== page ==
Procurement: July 7, 2004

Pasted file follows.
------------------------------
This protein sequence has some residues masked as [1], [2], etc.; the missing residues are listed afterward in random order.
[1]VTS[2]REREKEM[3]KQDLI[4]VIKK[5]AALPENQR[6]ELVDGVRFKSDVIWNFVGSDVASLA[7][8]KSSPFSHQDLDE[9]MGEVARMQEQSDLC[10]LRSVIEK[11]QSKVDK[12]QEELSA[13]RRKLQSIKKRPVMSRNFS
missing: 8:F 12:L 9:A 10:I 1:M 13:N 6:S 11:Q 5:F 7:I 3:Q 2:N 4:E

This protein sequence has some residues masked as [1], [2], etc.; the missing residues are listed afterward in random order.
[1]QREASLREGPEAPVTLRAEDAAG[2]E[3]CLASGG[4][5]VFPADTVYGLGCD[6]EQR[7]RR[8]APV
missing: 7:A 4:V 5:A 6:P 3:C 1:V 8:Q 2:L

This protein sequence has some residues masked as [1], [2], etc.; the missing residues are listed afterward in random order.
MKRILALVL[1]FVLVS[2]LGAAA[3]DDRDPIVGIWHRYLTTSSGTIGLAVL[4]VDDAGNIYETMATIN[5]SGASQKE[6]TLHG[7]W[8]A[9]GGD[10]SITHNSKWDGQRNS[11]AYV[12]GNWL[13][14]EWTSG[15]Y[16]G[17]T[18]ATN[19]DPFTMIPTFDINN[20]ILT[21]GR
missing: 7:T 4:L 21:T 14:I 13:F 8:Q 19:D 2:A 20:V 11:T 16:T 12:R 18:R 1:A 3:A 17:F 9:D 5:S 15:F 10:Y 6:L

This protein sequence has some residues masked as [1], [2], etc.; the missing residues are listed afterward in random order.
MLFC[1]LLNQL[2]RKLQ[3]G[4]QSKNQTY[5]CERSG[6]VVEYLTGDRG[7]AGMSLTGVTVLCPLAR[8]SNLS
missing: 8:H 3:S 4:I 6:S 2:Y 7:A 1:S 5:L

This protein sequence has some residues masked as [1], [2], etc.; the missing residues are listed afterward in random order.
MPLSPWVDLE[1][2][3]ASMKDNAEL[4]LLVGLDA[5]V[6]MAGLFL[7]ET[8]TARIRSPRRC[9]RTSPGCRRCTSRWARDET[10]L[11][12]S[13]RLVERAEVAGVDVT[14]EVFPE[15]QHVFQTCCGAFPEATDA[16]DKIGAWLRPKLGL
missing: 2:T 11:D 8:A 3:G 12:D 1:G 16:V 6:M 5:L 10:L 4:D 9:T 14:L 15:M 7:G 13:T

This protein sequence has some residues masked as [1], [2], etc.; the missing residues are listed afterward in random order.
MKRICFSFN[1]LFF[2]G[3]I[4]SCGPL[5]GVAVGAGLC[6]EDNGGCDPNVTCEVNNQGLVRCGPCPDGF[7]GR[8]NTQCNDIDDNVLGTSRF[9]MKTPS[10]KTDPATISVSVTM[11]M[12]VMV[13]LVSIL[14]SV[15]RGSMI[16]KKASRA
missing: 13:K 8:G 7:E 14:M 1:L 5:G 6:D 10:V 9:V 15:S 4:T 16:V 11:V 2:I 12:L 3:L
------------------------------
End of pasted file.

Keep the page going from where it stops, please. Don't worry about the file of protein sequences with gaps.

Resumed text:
UAV fans are getting nervous about how the U.S. Department of Defenses bad procurement habits continue to cripple UAV development programs. Over the last two decades, the Department of Defense has spent about six billion dollars on UAVs. But so much of that was spent on research and development, that only a few hundred UAVs actually found their way into service. At an average cost of over $10 million per UAV, many military people and legislators wonder if UAVs are really a viable approach. But new companies keep coming up with cheap, rugged, reliable and useful UAV designs. So the different services are taking matters into their own hands, and making their own deals to buy the cheap UAVs that will do one or more jobs well. This has proven particularly the case with the under-ten-pound micro-UAVs the combat troops like so much. These are relatively cheap (under $20,000 each, and often much cheaper), and their small size makes it impossible to gold plate (keep adding new features) to them. Its the gold plating that has killed so many UAV projects. The larger UAVs are still suffering from that long time Department of Defense disease. The Global Hawk UAV, for example, is the size of an executive jet, and keeps getting new gadgets added. The current model may cost up to $70 million each. This is still cheaper than any equivalent manned aircraft, but hardly an aircraft you can afford to lose (and two have been lost already.) There are a growing number of UAV supporters in the Department of Defense and Congress who are demanding that UAVs be kept cheap and simple. But thats not popular talk in a military-industrial complex that is more partial to expensive and complex. But the suppliers of sensors and communications gear for many new UAVs are coming from companies that do not normally get military contracts. These new outfits are unaware of what cant be done and are delivering technology that is cheap, reliable and gets the job done. The battles over procuring more UAVs are revealing a major shift in the way the Department of Defense goes about getting new weapons and equipment. The traditional suppliers are too slow and expensive. Well, they were always too slow and expensive, but now there are new suppliers who are not and the comparisons between the old crowd and the new are not flattering for the traditionalists. 


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